Vines: more flexible and better calibrated rules to meet the expectations of the wine sector and the markets in terms of varieties
The wine market is characterised by a tremendous diversity, which when combined with the diversity of the agro-climatic conditions of the vineyards, explains the richness of grape varieties around the world. We find this diversity in French vineyards which tend to be reinforced in connection with new needs: rehabilitation of native varieties in order to stand out and reinforce a local patrimonial identity (wine tourism), introduction of traditional foreign varieties acclaimed by the international markets or more resistant to the hydric deficit, new varieties resistant to major diseases to reduce the use of phytosanitary inputs, varieties intended for the development of fruit juices...
However, the use of vine varieties by farmers remains highly regulated at both national and EU level. Two systems organise this field: the Catalogue which defines the varieties that can be multiplied and distributed and the Classification which establishes the list of vat varieties that can be used for the commercial production of wine. These two procedures are of national competency, despite principles and rules defined by EU texts (Common Market Organisation Regulations for classification). They have undergone significant changes in recent years in response to the expectations of the industry and society.
About the Catalogue: The technical registration regulations have been regularly updated since 2008; a new version was published in the Official Journal on the 10th of January 2018. New testing protocols have been introduced to correctly evaluate and characterise traditional varieties (according to the available bibliography), varieties intended for fruit juice production (new use introduced into the Vine Catalogue via the first entries in June 2017) and varieties resistant to fungal diseases such as powdery mildew and powdery mildew, which are currently boosting varietal innovation in vines. For these resistant varieties, it is advisable, through the evaluation tests, to characterise the effectiveness and durability of the resistances in addition to the agronomic and technological aptitudes of the varieties (avoiding if possible that they "resist consumers"!). For local traditional varieties which are experiencing a strong revival of interest, their definition has been clarified in the Regulation and the test protocols have been refined and adapted to facilitate their registration, while maintaining the requirement for full and accessible characterisation.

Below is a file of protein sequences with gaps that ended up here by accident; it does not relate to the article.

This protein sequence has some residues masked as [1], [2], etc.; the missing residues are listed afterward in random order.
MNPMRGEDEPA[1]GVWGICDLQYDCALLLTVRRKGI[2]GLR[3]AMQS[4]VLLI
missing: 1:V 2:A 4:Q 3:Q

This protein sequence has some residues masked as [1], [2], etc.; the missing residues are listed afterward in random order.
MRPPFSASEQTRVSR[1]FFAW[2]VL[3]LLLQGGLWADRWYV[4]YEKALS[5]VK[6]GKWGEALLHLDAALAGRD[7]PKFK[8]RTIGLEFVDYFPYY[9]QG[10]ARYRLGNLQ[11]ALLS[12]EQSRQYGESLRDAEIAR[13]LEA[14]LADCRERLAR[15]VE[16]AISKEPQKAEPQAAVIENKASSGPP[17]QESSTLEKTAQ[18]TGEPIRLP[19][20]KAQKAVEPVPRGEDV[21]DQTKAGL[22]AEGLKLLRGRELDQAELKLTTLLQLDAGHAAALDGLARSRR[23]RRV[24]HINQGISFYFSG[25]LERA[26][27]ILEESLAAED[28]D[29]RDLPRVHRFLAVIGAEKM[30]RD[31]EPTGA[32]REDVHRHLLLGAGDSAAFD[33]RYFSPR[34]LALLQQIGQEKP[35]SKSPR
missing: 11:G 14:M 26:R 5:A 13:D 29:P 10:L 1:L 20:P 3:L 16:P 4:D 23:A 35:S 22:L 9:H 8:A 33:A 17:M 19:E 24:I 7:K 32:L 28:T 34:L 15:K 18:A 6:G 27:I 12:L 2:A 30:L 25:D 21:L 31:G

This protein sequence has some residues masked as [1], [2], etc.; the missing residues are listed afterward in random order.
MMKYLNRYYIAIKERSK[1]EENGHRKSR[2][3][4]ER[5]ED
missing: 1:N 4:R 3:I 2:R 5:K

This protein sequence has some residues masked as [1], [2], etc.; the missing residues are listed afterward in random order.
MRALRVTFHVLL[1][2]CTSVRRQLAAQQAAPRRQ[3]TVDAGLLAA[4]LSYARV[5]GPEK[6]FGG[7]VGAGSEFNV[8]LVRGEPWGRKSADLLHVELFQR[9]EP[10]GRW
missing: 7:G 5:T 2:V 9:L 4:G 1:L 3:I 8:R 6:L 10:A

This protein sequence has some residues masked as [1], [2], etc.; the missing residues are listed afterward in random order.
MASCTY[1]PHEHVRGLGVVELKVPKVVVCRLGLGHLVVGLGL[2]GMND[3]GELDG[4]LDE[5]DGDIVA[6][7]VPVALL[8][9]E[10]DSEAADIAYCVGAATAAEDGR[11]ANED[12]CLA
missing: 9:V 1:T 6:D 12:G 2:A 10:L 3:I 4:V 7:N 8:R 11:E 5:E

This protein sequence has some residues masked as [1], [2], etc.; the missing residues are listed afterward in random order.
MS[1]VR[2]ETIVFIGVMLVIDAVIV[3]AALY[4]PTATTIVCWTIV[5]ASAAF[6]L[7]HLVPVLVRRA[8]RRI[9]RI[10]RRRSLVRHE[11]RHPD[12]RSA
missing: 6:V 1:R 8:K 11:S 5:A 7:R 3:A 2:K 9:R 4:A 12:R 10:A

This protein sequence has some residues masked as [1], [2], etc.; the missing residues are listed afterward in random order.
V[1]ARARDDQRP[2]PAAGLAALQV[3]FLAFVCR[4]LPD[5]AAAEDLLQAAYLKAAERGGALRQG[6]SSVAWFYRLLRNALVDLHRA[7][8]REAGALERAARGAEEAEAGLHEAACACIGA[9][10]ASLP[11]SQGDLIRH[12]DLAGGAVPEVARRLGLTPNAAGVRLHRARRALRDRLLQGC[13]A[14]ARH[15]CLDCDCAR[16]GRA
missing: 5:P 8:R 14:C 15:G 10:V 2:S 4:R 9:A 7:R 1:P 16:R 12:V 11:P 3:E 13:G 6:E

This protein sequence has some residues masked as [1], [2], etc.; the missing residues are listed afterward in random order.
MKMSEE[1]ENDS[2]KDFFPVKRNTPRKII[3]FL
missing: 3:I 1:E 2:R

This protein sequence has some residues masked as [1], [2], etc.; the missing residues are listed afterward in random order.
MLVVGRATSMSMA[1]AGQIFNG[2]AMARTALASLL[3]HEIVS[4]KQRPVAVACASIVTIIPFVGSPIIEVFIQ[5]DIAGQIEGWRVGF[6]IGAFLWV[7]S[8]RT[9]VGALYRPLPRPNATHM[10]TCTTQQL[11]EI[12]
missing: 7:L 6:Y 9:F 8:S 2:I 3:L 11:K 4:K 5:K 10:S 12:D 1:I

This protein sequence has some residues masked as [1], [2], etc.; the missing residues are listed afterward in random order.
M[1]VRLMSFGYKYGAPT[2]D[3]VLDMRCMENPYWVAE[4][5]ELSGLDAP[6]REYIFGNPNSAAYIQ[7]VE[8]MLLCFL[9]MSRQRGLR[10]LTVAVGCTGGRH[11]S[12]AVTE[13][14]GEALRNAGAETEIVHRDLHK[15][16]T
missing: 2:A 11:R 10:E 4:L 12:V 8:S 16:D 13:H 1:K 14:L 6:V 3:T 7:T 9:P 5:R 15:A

The Classification procedure for wine grape varieties, which until 2016 was managed within the framework of the Catalogue (this was its A1 list), has undergone major changes since then and is now subject to independent organisation and management, even if interactions with the Catalogue system remain marked. The decree of May 9th, 2016 defines the conditions for introducing a variety in the Classification. Files are processed by FranceAGriMer, which must for each file consult the Vine section of the CTPS and the Specialised Wine Council of FranceAgriMer. The Ministry of Agriculture publishes the updates of the Classification prepared by its DGPE Directorate after collecting all the opinions. The Classification comprises two levels: Final Classification for sufficiently well-known varieties which allows their cultivation without restrictions (other than those of the PDO and PGI specifications) and Temporary Classification intended to facilitate the experimentation of promising varieties by allowing theircultivation on a semi-industrial scale (up to a maximum of 20 ha per wine-growing basin and a maximum of 1 ha per partner farmer).
The Classification rules and criteria were adjusted and completed by the decree of March 7th, 2018. In response to professional expectations, this text will make it possible to fluidify the examination of number of applications, in particular for traditional referenced varieties, the definition of which has been taken from the "Vine" Technical Regulations for entry in the Catalogue. The technical evaluation criteria for these varieties have also been revised, based on the new (more flexible and better adapted) protocols validated for listing in the Catalogue.
Strictly Necessary Cookies
Strictly Necessary Cookie should be enabled at all times so that we can save your preferences for cookie settings.
If you disable this cookie, we will not be able to save your preferences. This means that every time you visit this website you will need to enable or disable cookies again.